Kyle Orland (Ars Technica) even went so far as to say that Quinn receiving a boost in Patreon donations is “a silver lining”.

Kyle Orland (Ars Technica) Aug 19

Silver lining: Quinn is getting a bunch of new Patreon patrons today, apparently:

Kyle Orland has since delivered an apology on Ars Technica regarding the comments made in the group, and clarified a few things that may have been taken out of context.

Zoe Quinn, an indie dev behind various free games like Depression Quest, is a known activist and was targeted in the recent industry-centric scandal.

Unearthing the Agendas

Breitbart’s columnist Milo Yiannopoulos has also recently published a dump of all of the received e-mails regarding the group’s discussions on the Zoe Quinn scandal. This collection all-but proves the discourse between group members on the subject, and folds quite neatly into the flurry of content and articles that leap to Quinn’s defense.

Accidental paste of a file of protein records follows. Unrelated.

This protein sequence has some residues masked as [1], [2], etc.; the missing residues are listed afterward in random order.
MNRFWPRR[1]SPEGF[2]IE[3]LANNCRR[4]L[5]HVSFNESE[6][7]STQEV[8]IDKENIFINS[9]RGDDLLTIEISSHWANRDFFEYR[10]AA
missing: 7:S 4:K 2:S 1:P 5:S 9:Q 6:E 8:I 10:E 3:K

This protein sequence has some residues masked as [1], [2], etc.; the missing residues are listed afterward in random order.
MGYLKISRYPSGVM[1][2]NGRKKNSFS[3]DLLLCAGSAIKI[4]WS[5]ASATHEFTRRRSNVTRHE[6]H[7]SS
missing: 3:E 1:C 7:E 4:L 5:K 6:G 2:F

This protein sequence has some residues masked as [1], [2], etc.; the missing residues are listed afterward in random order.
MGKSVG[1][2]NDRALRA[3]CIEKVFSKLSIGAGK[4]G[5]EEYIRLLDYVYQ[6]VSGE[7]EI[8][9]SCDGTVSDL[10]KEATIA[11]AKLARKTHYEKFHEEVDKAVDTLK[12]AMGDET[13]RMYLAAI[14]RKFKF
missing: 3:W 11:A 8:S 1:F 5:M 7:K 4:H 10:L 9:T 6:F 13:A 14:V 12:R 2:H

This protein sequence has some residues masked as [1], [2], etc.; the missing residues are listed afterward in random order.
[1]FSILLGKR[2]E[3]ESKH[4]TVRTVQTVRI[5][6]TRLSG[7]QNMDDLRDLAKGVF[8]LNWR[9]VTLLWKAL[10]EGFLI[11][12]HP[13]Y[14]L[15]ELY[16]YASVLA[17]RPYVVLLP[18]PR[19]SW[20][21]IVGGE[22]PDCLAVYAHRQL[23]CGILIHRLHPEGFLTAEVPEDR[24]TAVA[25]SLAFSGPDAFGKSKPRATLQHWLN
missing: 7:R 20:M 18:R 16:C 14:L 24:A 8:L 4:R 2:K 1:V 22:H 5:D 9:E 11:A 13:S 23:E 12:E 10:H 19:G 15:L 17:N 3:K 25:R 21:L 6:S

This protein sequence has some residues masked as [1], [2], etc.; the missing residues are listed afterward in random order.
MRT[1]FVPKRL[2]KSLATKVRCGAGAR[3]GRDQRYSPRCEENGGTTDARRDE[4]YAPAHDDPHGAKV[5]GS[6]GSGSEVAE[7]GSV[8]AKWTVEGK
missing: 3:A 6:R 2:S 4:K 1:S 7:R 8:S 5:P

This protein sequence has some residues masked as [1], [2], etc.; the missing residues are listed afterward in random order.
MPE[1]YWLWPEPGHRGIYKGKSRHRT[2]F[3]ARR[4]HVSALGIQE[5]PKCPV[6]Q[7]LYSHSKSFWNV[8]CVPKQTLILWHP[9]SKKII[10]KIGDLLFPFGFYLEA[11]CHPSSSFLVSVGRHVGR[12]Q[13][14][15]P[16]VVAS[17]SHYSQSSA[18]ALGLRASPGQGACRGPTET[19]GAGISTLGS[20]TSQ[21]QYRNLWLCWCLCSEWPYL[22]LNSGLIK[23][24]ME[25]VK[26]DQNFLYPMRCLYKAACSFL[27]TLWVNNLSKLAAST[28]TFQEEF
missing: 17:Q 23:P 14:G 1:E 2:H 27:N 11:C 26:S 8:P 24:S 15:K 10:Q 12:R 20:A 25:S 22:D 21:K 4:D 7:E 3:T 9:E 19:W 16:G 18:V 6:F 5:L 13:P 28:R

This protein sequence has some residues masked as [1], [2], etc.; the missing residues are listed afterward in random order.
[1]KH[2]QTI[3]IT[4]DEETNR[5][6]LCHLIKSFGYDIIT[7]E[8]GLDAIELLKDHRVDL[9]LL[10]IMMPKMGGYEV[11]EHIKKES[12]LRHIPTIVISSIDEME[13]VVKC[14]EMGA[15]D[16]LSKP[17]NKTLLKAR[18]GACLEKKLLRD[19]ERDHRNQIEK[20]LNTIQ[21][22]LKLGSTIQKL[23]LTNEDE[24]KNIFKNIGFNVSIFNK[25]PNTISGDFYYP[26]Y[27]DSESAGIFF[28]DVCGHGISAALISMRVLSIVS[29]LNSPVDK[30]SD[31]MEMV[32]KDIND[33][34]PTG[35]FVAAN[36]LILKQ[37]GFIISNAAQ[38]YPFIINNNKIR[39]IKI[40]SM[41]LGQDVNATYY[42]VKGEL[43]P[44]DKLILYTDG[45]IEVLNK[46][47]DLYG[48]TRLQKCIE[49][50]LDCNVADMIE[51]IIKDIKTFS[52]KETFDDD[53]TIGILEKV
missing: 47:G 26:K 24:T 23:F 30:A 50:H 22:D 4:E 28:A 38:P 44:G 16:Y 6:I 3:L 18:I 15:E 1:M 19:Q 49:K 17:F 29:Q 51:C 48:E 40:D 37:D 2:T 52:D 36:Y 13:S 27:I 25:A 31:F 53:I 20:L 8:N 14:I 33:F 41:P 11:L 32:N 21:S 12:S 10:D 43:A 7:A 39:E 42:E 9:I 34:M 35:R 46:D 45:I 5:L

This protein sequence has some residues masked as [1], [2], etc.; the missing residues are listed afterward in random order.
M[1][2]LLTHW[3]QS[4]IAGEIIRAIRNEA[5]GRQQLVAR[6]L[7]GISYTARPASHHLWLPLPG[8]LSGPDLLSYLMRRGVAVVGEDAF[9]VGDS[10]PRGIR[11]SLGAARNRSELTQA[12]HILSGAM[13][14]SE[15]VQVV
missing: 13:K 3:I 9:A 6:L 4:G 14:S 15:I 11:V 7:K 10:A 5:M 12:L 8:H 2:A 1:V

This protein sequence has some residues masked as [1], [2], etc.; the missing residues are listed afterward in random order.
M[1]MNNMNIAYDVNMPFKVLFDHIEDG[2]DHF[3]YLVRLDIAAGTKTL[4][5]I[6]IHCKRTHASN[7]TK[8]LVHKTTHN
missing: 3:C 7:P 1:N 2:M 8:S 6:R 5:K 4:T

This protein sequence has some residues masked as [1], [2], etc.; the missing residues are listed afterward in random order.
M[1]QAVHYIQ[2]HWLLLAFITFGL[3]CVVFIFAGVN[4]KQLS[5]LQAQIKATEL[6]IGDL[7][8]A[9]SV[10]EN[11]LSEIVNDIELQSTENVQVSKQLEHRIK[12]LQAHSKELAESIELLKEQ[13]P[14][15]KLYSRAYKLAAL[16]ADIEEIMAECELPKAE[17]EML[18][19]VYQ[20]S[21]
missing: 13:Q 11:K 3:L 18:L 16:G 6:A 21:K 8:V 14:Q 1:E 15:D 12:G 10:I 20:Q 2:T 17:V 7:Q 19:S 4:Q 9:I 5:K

It appears that journalists are getting too close to the subject matter, and they’re sacrificing objectivity for a sense of moral authority. The long, winding batch of e-mails reinforces this sentiment quite clearly, as do the plethora of anti-GamerGate content plastered across various news media sites.

It’ll be interesting to see how this information rocks the foundations of the industry, and what reformations are made to games journalism.

Gaming remains a solid billion-dollar industry, and the media itself is largely responsible for its success, so these findings may not result in anything substantial in terms of ethical reinforcement.